While he was retrieving the coolant I scanned the engine compartment and realized that the large rubber gasket between the hood and the firewall had completely come off and was just laying across the engine! Holy cow. I was really glad I popped the hood today – this piece of rubber, which probably came off during the oil change and was simply overlooked due to its matching blackness to everything else under the hood, could have gotten wound into various belts, heated and set afire or fallen down to the road and lost. It was a no-brainer fix to simply push it back onto the car’s frame – but catching it was the biggie.
The same is true for many acceptance testing issues – the no-brainer is to look for them at the right time (preferably before payment). Don’t get suckered into someone else’s process (they moved my Jeep out of the repair bay and into the parking lot (keys in it and running) as “customer service” perk. But it’s meant also to get you off the lot before you notice anything wrong (where they can attempt to reasonably say that the problem happened outside their control).
One again, learn from my mistakes. 🙂
Filed under: warranty
Even if you have the Novatus Contracts system, warranties for your one-off hardware purchases (software, too) are not easy to remember. Typically, you don’t even get more than the warranty card that comes in the box. When your hardware breaks, do you know what the warranty will cover? Probably not.
Neither did the creators of Warranty Elephant. This simple (and free) service allows you to record your purchases along with their associated warranties. No more forgotten warranties, no more misplaced warranty documentation. Granted, this system was developed for personal use, but here are a few commercial uses I’d find valuable:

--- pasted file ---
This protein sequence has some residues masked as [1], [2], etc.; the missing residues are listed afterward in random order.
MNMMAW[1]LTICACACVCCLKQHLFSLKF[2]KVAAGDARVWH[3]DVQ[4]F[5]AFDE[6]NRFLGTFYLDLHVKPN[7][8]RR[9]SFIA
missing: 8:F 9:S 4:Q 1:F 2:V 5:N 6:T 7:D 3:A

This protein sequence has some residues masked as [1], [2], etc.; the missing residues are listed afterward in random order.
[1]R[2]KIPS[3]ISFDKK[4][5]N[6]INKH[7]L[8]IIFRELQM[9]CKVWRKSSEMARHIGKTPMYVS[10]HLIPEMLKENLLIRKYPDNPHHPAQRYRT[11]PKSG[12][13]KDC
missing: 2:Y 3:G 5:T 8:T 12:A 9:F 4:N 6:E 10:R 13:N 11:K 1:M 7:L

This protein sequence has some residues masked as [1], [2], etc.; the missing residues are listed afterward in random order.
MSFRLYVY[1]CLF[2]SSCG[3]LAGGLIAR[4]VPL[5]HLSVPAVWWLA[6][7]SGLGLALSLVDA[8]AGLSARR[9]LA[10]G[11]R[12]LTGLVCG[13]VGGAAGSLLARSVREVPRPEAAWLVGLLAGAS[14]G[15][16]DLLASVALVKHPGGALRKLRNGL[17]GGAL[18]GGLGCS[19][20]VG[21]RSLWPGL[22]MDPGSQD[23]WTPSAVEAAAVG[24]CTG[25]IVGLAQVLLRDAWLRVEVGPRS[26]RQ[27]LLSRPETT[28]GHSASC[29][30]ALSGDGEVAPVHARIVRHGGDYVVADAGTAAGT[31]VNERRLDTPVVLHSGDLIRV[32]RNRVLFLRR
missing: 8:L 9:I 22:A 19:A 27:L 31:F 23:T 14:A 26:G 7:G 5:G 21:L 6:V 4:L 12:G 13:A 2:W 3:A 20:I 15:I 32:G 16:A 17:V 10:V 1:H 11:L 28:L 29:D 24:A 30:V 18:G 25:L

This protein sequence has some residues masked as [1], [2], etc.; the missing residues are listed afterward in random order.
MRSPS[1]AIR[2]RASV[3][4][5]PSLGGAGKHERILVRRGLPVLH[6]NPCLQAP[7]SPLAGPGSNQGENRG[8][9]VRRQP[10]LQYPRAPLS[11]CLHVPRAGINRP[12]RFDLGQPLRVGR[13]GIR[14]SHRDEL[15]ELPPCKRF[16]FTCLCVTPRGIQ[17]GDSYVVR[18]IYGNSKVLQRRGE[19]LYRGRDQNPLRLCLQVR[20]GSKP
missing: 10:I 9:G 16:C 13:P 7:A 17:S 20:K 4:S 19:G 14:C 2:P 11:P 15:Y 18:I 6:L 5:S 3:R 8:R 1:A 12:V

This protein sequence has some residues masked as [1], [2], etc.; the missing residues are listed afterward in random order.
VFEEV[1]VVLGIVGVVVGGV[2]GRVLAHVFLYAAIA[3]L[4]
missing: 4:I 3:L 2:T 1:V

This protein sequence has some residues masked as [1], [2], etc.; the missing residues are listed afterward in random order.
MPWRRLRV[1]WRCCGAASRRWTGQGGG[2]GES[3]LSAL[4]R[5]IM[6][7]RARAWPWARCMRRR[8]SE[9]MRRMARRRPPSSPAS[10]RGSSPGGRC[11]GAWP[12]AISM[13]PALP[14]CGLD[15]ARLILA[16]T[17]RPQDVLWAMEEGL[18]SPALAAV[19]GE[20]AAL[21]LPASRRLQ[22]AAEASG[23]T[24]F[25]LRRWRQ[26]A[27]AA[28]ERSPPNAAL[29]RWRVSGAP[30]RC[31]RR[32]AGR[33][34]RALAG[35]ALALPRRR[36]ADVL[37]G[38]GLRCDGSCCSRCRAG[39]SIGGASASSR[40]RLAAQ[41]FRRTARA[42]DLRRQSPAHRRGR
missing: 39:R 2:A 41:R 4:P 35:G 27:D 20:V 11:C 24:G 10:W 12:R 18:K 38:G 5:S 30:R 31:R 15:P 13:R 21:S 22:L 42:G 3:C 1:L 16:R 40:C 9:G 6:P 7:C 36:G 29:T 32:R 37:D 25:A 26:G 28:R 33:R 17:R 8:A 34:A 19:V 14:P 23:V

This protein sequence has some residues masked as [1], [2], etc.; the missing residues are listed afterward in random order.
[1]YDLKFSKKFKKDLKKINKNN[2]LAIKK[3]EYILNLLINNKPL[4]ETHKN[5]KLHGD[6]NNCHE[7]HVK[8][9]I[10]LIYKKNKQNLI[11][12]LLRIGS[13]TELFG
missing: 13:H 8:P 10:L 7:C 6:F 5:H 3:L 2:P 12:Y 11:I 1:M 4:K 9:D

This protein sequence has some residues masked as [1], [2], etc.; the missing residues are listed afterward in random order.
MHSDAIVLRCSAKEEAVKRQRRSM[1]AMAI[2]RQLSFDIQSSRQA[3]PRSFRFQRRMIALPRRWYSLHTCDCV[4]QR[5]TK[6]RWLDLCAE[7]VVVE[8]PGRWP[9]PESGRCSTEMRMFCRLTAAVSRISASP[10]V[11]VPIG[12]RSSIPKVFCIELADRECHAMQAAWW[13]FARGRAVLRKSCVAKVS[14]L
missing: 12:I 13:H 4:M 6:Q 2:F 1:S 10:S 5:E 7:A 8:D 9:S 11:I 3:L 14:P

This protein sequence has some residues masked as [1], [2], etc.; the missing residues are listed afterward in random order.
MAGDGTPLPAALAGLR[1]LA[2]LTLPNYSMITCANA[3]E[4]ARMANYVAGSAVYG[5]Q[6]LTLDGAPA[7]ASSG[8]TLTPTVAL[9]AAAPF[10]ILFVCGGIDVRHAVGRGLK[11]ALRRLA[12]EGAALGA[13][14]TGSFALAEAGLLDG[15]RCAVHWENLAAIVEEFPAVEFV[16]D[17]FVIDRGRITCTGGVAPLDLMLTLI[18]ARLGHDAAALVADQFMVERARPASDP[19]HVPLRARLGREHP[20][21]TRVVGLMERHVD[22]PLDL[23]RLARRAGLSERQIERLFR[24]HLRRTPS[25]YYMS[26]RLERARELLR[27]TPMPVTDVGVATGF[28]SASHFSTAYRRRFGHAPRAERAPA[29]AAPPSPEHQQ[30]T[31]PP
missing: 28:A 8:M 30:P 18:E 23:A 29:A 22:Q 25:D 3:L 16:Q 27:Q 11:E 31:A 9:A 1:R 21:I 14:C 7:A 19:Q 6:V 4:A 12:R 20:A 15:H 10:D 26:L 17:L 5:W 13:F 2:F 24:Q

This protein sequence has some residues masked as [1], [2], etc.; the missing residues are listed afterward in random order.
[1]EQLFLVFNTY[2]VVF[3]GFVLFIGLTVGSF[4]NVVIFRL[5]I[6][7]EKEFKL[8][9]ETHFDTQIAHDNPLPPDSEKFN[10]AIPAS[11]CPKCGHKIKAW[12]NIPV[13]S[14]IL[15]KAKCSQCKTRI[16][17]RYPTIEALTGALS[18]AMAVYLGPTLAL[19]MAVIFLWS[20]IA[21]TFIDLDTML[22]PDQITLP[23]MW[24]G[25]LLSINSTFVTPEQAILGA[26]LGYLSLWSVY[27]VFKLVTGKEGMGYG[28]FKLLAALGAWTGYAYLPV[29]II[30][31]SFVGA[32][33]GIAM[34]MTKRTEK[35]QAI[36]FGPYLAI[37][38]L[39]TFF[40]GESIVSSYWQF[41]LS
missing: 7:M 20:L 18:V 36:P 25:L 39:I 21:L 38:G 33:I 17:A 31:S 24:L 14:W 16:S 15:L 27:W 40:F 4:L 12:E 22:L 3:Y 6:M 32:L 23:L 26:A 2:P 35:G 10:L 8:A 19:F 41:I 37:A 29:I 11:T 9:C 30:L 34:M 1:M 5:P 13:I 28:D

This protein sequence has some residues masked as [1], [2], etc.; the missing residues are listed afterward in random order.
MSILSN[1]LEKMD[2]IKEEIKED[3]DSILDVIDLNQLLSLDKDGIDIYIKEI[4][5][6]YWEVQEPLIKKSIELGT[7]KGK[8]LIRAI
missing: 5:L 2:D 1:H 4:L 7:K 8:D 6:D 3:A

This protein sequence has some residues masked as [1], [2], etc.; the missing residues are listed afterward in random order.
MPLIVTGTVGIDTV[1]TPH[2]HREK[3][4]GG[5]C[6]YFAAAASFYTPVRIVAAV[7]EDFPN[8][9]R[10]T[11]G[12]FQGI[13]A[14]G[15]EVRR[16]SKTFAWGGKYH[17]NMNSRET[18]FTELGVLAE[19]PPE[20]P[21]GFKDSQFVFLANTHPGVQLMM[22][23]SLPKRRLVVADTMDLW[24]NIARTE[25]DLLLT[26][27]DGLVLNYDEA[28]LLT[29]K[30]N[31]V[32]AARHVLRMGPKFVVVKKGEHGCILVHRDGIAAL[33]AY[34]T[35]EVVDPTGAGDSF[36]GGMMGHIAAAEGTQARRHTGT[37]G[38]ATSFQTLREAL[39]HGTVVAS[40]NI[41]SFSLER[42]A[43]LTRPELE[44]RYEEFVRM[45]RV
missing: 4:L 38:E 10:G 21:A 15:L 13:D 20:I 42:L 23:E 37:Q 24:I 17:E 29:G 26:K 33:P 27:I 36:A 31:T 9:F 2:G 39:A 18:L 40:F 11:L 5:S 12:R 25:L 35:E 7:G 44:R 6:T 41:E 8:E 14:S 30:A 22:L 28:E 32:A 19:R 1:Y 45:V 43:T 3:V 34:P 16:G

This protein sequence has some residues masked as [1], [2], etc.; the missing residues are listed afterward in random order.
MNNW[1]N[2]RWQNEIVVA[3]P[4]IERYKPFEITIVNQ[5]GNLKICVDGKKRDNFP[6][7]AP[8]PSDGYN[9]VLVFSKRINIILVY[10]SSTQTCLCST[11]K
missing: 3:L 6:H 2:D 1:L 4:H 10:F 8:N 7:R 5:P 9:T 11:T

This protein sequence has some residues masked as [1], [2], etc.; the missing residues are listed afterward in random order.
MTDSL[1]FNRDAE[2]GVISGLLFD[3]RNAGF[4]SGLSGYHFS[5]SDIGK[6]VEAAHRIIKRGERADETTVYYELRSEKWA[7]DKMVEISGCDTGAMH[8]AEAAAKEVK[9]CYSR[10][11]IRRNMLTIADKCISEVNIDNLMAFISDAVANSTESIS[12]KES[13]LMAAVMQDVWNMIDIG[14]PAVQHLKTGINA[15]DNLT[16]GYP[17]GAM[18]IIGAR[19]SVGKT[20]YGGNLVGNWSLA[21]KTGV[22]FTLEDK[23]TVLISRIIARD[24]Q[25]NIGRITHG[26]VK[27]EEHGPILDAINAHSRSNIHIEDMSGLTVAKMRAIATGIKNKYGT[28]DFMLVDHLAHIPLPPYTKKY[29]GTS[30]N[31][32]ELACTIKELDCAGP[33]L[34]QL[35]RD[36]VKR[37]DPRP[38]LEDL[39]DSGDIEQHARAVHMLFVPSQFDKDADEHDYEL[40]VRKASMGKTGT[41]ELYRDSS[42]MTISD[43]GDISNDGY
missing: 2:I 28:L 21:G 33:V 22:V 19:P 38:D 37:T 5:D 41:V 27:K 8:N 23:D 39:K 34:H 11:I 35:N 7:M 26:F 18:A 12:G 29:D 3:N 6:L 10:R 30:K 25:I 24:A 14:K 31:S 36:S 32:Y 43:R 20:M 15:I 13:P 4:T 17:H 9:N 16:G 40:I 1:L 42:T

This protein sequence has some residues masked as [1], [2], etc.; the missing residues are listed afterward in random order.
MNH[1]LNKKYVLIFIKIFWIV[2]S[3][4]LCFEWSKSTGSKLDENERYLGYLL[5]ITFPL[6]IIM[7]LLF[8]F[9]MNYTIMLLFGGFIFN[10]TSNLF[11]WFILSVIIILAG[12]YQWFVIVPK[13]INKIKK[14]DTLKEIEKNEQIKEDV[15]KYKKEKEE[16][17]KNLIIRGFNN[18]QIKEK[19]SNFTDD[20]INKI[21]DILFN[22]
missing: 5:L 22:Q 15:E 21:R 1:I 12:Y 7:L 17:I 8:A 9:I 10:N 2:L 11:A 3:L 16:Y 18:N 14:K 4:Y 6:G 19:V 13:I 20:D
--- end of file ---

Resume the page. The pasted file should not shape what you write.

- fleet warranty management (ie: if you have a bunch of vehicles, reminders about when the transmission is about to come off warranty is helpful)
- one-off hardware or volume hardware that doesn’t come with a more robust specific warranty (such as TVs/monitors, laptops, Aeron chairs)
- items you used to think were cheaper to simply replace than to monkey around with warranty info (keyboards and mice)
I was recently asked whether I would ever allow a customer to audit my contracts. The simple answer is No!
Of course, the original question wasn’t this simple. The person asking the question had some interesting constraints. Specifically, they were licensing software on an exclusive basis, with exclusivity carved out by geographic region. So a prospective customer wanted to review the vendor’s contracts to make sure that they weren’t getting into an overlap situation. My answer was still No!
First, contracts are, even at a fundamental level, based on trust and honesty, and not based on a lack thereof. If you don’t trust the person you’re contracting with, the contract isn’t going to help you too much. In other words, you can’t contract trust. It just doesn’t work that way. So if the vendor in this situation was going to be dishonest in overlapping exclusivities, what would make the customer think that they would allow the customer to actually audit all of the agreements? A dishonest vendor would simply hide a portion of the contracts that they didn’t want discovered.